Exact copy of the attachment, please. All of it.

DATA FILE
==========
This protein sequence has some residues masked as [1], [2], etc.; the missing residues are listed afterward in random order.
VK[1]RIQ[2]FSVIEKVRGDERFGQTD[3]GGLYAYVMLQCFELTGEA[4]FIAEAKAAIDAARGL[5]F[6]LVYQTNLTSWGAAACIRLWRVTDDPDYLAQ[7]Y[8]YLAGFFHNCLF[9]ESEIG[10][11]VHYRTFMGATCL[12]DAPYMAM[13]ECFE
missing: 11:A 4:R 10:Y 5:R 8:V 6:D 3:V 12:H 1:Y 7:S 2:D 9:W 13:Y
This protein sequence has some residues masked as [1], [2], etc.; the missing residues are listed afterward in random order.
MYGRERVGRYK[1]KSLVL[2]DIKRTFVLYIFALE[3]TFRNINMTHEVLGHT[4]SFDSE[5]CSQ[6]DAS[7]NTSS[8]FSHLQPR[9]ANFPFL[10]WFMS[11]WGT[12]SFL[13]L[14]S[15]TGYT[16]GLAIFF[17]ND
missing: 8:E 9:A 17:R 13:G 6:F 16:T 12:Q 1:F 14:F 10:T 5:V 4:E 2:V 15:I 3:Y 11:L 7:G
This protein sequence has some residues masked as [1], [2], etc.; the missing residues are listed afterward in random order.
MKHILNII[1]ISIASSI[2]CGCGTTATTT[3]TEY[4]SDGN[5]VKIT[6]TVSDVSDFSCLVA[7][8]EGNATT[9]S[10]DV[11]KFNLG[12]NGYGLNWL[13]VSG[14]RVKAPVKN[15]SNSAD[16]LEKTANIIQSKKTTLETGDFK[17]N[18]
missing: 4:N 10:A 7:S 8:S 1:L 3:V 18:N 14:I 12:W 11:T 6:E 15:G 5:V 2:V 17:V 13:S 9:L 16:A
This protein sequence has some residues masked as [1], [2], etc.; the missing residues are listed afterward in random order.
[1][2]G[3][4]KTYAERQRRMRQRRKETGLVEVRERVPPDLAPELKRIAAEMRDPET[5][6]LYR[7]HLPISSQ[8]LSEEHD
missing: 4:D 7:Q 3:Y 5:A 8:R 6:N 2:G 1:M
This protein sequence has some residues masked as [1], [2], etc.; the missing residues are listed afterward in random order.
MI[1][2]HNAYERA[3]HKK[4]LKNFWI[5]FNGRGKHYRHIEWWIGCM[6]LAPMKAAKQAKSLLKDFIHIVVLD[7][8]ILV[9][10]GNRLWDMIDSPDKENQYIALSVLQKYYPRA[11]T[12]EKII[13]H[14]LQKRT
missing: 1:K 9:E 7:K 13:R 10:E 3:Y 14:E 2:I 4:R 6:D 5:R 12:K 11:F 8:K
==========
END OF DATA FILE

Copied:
This protein sequence has some residues masked as [1], [2], etc.; the missing residues are listed afterward in random order.
VK[1]RIQ[2]FSVIEKVRGDERFGQTD[3]GGLYAYVMLQCFELTGEA[4]FIAEAKAAIDAARGL[5]F[6]LVYQTNLTSWGAAACIRLWRVTDDPDYLAQ[7]Y[8]YLAGFFHNCLF[9]ESEIG[10][11]VHYRTFMGATCL[12]DAPYMAM[13]ECFE
missing: 11:A 4:R 10:Y 5:R 8:V 6:D 3:V 12:H 1:Y 7:S 2:D 9:W 13:Y
This protein sequence has some residues masked as [1], [2], etc.; the missing residues are listed afterward in random order.
MYGRERVGRYK[1]KSLVL[2]DIKRTFVLYIFALE[3]TFRNINMTHEVLGHT[4]SFDSE[5]CSQ[6]DAS[7]NTSS[8]FSHLQPR[9]ANFPFL[10]WFMS[11]WGT[12]SFL[13]L[14]S[15]TGYT[16]GLAIFF[17]ND
missing: 8:E 9:A 17:R 13:G 6:F 16:T 12:Q 1:F 14:F 10:T 5:V 4:E 2:V 15:I 3:Y 11:L 7:G
This protein sequence has some residues masked as [1], [2], etc.; the missing residues are listed afterward in random order.
MKHILNII[1]ISIASSI[2]CGCGTTATTT[3]TEY[4]SDGN[5]VKIT[6]TVSDVSDFSCLVA[7][8]EGNATT[9]S[10]DV[11]KFNLG[12]NGYGLNWL[13]VSG[14]RVKAPVKN[15]SNSAD[16]LEKTANIIQSKKTTLETGDFK[17]N[18]
missing: 4:N 10:A 7:S 8:S 1:L 3:V 18:N 14:I 12:W 11:T 6:E 15:G 5:V 2:V 17:V 13:S 9:L 16:A
This protein sequence has some residues masked as [1], [2], etc.; the missing residues are listed afterward in random order.
[1][2]G[3][4]KTYAERQRRMRQRRKETGLVEVRERVPPDLAPELKRIAAEMRDPET[5][6]LYR[7]HLPISSQ[8]LSEEHD
missing: 4:D 7:Q 3:Y 5:A 8:R 6:N 2:G 1:M
This protein sequence has some residues masked as [1], [2], etc.; the missing residues are listed afterward in random order.
MI[1][2]HNAYERA[3]HKK[4]LKNFWI[5]FNGRGKHYRHIEWWIGCM[6]LAPMKAAKQAKSLLKDFIHIVVLD[7][8]ILV[9][10]GNRLWDMIDSPDKENQYIALSVLQKYYPRA[11]T[12]EKII[13]H[14]LQKRT
missing: 1:K 9:E 7:K 13:R 10:E 3:Y 14:E 2:I 4:R 6:D 5:R 12:K 11:F 8:K